Personality tests might not improve hiring decisions, but many dealerships find value in the self-reflection.
David Foster, general manager of Hendrick Porsche in Charlotte, N.C., said Hendrick Automotive Group uses a program called Management By Strengths that includes training and having employees' personalities profiled. Employees wearing name badges can see other employees' strongest personality traits by color, helping them interact, he said.
Foster called the system a "common ground." By seeing a color, he knows how to interact with that person from a personality standpoint.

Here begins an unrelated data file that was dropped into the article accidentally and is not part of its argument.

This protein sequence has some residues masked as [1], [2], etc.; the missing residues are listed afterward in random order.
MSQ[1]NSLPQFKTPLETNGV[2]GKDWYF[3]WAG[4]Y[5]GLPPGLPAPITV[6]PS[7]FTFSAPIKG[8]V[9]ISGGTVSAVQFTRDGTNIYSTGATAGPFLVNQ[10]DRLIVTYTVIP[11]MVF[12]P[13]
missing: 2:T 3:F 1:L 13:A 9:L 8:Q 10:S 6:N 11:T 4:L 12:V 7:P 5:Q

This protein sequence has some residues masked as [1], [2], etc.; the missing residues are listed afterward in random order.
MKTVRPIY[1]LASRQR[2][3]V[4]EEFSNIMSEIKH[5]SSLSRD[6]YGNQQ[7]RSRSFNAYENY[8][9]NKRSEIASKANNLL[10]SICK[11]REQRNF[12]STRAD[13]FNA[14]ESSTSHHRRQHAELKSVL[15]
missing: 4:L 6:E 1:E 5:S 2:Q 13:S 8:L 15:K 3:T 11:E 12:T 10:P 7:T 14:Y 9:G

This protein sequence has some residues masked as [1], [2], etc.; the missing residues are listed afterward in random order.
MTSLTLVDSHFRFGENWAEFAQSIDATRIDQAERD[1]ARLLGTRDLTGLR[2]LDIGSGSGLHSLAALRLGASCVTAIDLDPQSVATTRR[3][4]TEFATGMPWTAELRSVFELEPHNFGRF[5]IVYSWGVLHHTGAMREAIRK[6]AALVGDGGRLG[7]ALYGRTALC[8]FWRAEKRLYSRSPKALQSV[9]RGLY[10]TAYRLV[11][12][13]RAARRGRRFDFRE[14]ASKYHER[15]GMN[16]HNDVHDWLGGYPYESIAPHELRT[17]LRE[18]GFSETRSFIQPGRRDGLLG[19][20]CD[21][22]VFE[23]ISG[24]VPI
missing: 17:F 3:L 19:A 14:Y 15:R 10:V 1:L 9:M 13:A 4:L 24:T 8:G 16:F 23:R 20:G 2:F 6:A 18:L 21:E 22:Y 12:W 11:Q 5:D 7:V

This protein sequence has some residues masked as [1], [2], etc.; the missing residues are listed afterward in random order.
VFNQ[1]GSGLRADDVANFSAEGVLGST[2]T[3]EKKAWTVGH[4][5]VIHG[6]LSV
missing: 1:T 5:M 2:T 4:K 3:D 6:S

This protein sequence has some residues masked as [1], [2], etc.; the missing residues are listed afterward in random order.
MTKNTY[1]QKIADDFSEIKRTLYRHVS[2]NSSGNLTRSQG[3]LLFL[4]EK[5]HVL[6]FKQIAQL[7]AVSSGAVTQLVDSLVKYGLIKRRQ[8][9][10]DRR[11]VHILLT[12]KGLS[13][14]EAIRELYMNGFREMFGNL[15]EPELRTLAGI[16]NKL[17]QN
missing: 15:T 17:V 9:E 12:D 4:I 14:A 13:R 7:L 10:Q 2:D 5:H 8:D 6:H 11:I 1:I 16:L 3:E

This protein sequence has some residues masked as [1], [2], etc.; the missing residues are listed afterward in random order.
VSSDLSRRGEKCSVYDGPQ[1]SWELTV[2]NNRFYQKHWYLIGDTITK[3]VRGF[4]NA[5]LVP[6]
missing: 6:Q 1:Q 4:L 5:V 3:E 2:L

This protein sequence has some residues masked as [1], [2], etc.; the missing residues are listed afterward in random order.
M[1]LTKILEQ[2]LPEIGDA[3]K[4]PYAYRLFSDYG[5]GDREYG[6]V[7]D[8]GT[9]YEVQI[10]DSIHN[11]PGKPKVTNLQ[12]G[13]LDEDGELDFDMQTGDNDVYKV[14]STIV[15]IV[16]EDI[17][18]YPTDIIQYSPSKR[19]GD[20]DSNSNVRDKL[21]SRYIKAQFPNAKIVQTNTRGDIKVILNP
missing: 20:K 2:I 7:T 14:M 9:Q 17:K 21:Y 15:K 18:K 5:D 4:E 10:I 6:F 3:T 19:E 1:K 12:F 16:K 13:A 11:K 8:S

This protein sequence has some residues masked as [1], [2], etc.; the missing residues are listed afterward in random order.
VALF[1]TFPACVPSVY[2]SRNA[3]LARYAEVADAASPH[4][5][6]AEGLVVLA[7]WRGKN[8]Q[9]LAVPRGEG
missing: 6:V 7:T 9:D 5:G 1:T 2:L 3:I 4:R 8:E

"In my case, mine is green, which ... basically states that I'm kind of an extrovert. I'm kind of outgoing, rather talkative," Foster said. "One might be red, which is somebody that's a little bit more direct, will get to the point of things. Blue would be somebody who's a little bit more paced, kind of an even-keeled-type person. Yellow, which is a structure trait, which basically is somebody who has a great attention to detail."
Foster said the colors can help people quickly identify why an employee assigned a yellow color might be asking them a lot of questions, or know that someone with a red badge who may seem rude by asking a direct question just wants to get to the point.
Foster said in the case of a conflict between two employees, for example, he could look at their profiles and suggest more productive ways of interacting.
"We learn how to deal with each other," he said.